Money for research participation: does in jeopardize informed consent?

Am J Bioeth. Spring 2001;1(2):40-4. doi: 10.1162/152651601300169031.

Abstract

Some are concerned about the possibility that offering money for research participation can constitute coercion or undue influence capable of distorting the judgment of potential research subjects and compromising the voluntariness of their informed consent. The author recognizes that more often than not there are multiple influences leading to decisions, including decisions about research participation. The concept of undue influence is explored, as well as the question of whether or not there is something uniquely distorting about money as opposed to a chance for treatment or medical care. An amount of money that is not excessive and is calculated on the basis of time or contribution may, rather than constitute an undue inducement, be an indication of respect for the time and contribution that research subjects make.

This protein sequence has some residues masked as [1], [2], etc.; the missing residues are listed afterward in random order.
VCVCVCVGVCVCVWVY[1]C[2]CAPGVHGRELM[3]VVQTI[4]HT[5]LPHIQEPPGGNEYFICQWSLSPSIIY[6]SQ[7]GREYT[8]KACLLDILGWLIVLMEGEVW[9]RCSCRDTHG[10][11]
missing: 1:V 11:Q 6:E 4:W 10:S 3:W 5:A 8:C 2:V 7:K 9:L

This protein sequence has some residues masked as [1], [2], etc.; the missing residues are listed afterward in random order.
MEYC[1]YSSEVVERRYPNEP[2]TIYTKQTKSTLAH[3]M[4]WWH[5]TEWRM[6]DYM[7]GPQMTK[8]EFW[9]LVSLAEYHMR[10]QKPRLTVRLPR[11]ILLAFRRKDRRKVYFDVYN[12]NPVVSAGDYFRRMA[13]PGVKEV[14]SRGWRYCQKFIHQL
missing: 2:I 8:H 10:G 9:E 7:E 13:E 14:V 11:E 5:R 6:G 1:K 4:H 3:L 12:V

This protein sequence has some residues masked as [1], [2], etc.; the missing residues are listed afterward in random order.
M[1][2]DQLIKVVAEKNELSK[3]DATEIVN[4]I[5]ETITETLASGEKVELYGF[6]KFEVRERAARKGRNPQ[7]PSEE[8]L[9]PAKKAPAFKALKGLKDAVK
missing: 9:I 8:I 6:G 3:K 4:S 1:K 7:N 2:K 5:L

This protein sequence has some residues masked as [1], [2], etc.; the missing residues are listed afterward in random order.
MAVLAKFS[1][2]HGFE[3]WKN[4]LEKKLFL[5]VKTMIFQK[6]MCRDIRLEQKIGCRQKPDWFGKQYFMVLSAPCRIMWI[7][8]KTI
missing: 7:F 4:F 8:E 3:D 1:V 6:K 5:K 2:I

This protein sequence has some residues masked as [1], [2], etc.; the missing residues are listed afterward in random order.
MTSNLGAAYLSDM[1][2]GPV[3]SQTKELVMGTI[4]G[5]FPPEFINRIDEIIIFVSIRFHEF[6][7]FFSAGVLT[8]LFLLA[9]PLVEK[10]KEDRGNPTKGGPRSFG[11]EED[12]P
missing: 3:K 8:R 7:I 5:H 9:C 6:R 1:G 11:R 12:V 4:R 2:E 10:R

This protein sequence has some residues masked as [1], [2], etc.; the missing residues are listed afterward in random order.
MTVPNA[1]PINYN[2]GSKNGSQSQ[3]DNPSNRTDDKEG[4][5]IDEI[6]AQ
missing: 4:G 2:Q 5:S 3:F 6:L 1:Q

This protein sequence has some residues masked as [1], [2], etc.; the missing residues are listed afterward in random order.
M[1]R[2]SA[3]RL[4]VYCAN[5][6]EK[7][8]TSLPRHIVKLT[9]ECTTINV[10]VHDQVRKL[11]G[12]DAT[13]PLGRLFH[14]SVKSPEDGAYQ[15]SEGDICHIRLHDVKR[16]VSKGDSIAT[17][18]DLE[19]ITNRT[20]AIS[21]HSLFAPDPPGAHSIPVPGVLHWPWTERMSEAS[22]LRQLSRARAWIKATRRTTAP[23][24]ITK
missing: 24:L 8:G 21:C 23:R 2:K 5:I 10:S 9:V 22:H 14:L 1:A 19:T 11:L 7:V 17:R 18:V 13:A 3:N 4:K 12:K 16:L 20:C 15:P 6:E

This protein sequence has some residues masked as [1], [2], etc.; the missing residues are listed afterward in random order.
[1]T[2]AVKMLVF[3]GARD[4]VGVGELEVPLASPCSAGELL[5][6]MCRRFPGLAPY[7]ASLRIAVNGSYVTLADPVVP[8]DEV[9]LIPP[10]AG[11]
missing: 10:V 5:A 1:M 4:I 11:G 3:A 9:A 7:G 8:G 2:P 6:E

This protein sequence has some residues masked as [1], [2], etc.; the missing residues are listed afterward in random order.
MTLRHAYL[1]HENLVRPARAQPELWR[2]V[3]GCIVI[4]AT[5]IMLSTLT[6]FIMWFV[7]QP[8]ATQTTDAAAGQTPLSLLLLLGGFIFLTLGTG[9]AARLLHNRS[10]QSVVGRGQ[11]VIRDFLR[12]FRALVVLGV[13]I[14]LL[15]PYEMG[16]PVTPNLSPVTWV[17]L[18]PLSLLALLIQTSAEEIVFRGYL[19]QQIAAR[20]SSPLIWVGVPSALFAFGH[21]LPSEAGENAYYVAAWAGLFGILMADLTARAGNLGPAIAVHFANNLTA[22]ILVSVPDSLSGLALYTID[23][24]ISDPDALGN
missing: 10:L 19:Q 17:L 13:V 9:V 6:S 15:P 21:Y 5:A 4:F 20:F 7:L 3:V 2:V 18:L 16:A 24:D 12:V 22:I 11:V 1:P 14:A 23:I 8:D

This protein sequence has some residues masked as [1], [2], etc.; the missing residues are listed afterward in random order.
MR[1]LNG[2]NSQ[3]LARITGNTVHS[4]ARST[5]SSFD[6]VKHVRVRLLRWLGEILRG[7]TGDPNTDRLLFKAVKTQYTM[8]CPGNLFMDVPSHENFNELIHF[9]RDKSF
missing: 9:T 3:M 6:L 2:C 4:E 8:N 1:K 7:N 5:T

Publication types

  • Review

MeSH terms

  • Adult
  • Clinical Trials as Topic* / economics
  • Coercion
  • Decision Making
  • Ethics*
  • Fees and Charges*
  • Human Experimentation* / economics
  • Humans
  • Informed Consent*
  • Motivation*
  • Research Subjects*